Spatial variations in mortality in pelagic early life stages of a marine fish (Gadus morhua)
Mortality of pelagic eggs and larvae of marine fish is often assumed to be constant both in space and time due to lacking information. This may, however, be a gross oversimplification, as early life stages are likely to experience large variations in mortality both in time and space.
We develop a method that relies on survey data and particle-drift models to estimating the spatial variability in mortality of eggs and larvae. The method was used to estimate the spatially resolved mortality field in the egg and larval stages of Barents Sea cod (Gadus morhua). We analyzed data from the Barents Sea for the period between 1959 and 1993 when there are two surveys available: a spring and a summer survey. An individual-based physical-–biological particle-drift model, tailored to the egg and larval stages of Barents Sea cod, was used to predict the drift trajectories from the observed stage-specific distributions in spring to the time of observation in the summer, a drift time of approximately 45 days. We interpreted the spatial patterns in the differences between the predicted and observed abundance distributions in summer as reflecting the spatial patterns in mortality over the drift period. We suggest that there may be trade-offs between increased early survival in off shore regions and reduced probability of ending up in the favorable nursing grounds in the Barents Sea. In addition, we show that accounting for the estimated mortality field, improves the correlation between a simulated recruitment index and observation-based indices of juvenile abundance.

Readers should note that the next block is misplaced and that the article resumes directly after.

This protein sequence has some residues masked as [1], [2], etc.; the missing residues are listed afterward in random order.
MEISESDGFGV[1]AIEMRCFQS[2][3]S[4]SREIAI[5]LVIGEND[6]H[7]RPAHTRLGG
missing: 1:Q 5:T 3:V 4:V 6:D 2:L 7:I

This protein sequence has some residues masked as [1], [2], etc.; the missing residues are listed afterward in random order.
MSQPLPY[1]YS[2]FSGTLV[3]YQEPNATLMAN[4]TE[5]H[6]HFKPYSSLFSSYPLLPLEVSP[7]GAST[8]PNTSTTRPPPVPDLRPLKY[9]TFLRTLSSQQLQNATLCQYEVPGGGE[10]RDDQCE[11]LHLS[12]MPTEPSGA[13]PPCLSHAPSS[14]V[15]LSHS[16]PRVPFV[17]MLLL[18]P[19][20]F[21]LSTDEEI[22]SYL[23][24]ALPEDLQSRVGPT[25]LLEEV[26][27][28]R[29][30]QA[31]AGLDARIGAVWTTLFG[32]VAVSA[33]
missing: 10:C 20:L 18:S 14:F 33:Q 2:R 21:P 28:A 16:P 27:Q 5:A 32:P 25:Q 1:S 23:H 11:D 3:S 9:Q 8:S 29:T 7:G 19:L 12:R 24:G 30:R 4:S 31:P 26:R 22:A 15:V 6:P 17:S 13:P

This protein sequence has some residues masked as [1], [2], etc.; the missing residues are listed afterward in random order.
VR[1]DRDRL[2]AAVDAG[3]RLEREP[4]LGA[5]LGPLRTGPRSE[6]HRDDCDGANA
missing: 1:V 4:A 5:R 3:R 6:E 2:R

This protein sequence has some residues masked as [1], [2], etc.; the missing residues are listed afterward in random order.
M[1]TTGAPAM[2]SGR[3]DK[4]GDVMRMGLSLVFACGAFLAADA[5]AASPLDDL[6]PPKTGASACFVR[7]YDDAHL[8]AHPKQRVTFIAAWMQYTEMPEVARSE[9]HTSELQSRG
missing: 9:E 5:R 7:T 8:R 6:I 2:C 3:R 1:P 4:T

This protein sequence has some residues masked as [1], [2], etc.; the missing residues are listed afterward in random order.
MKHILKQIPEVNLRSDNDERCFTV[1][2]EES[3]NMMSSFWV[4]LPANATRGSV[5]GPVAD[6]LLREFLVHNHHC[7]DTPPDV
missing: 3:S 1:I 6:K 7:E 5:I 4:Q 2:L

Langangen, Ø., Stige, L., Yaragina, N., Ottersen, G., Vikebø, F., & Stenseth, NC. (2014). Spatial variations in mortality in pelagic early life stages of a marine fish (Gadus morhua) Progress in Oceanography, 127, 96-107 DOI: 10.1016/j.pocean.2014.06.003